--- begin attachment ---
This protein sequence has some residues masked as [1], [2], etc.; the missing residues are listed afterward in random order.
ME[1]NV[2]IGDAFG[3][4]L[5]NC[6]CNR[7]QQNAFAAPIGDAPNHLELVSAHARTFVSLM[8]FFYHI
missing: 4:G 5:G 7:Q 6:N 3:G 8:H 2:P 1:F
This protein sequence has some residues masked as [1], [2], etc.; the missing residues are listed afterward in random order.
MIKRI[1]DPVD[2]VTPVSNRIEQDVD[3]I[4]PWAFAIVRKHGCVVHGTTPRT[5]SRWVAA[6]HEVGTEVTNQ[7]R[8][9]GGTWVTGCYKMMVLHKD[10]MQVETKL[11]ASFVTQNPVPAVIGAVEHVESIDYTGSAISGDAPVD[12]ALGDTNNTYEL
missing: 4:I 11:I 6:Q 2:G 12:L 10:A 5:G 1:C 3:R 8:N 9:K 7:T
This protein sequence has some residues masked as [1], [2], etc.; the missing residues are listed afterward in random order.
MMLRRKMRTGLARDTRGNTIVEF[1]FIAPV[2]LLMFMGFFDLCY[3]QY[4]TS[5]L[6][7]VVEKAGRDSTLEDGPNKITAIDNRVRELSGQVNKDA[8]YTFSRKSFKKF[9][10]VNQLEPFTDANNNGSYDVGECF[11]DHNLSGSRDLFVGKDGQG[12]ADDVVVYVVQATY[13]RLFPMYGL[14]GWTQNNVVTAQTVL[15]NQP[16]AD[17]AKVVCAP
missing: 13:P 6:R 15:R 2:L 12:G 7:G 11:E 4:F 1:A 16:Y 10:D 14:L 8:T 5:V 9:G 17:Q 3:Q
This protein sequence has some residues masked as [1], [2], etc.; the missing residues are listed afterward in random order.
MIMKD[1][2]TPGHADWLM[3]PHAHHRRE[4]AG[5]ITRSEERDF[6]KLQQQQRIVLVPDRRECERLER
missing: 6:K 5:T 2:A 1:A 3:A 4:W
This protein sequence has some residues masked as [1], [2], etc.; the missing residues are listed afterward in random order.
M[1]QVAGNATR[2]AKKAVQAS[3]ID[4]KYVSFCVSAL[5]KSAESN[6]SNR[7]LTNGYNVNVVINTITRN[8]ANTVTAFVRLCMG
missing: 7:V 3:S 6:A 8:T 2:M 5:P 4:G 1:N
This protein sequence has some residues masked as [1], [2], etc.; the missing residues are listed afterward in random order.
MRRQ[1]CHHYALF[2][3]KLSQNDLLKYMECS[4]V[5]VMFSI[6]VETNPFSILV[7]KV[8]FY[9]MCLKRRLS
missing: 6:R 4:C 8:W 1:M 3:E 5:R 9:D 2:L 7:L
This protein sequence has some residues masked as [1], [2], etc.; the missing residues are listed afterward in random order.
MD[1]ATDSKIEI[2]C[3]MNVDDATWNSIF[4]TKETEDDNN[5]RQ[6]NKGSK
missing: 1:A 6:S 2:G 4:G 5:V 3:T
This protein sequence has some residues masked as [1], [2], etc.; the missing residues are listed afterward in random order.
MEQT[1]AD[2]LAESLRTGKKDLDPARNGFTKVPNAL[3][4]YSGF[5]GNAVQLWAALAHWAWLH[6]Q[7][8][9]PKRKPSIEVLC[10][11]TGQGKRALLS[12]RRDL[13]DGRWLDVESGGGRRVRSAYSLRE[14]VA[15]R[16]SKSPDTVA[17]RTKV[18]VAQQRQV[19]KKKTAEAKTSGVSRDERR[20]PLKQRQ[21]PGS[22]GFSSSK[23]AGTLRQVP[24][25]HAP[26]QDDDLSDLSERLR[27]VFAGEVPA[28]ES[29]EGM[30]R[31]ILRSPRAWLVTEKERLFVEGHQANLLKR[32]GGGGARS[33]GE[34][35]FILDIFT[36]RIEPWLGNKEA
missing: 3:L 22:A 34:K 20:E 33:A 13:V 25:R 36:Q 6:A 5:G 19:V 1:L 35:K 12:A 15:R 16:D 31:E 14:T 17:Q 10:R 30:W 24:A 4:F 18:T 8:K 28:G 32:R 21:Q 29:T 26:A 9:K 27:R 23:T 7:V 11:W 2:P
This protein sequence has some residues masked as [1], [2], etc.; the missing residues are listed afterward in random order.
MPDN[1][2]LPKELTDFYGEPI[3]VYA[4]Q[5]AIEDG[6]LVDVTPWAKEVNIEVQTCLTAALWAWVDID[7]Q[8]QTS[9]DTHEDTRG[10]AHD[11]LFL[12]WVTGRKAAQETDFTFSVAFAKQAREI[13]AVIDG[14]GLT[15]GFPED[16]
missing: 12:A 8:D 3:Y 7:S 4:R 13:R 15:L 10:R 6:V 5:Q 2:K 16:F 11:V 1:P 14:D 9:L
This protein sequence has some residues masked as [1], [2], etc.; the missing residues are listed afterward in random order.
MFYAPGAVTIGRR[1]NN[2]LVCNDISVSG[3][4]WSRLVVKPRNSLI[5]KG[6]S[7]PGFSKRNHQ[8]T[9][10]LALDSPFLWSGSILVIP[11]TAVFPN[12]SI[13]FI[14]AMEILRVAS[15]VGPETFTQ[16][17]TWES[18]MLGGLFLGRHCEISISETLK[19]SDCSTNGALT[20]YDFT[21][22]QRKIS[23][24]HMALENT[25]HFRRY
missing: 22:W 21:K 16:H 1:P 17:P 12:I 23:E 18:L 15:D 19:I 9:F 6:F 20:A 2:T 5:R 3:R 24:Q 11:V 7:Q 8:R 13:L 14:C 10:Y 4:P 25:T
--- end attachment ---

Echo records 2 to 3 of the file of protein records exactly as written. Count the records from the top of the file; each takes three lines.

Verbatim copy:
This protein sequence has some residues masked as [1], [2], etc.; the missing residues are listed afterward in random order.
MIKRI[1]DPVD[2]VTPVSNRIEQDVD[3]I[4]PWAFAIVRKHGCVVHGTTPRT[5]SRWVAA[6]HEVGTEVTNQ[7]R[8][9]GGTWVTGCYKMMVLHKD[10]MQVETKL[11]ASFVTQNPVPAVIGAVEHVESIDYTGSAISGDAPVD[12]ALGDTNNTYEL
missing: 4:I 11:I 6:Q 2:G 12:L 10:A 5:G 1:C 3:R 8:N 9:K 7:T
This protein sequence has some residues masked as [1], [2], etc.; the missing residues are listed afterward in random order.
MMLRRKMRTGLARDTRGNTIVEF[1]FIAPV[2]LLMFMGFFDLCY[3]QY[4]TS[5]L[6][7]VVEKAGRDSTLEDGPNKITAIDNRVRELSGQVNKDA[8]YTFSRKSFKKF[9][10]VNQLEPFTDANNNGSYDVGECF[11]DHNLSGSRDLFVGKDGQG[12]ADDVVVYVVQATY[13]RLFPMYGL[14]GWTQNNVVTAQTVL[15]NQP[16]AD[17]AKVVCAP
missing: 13:P 6:R 15:R 2:L 12:G 7:G 11:E 4:F 1:A 16:Y 10:D 14:L 8:T 5:V 9:G 17:Q 3:Q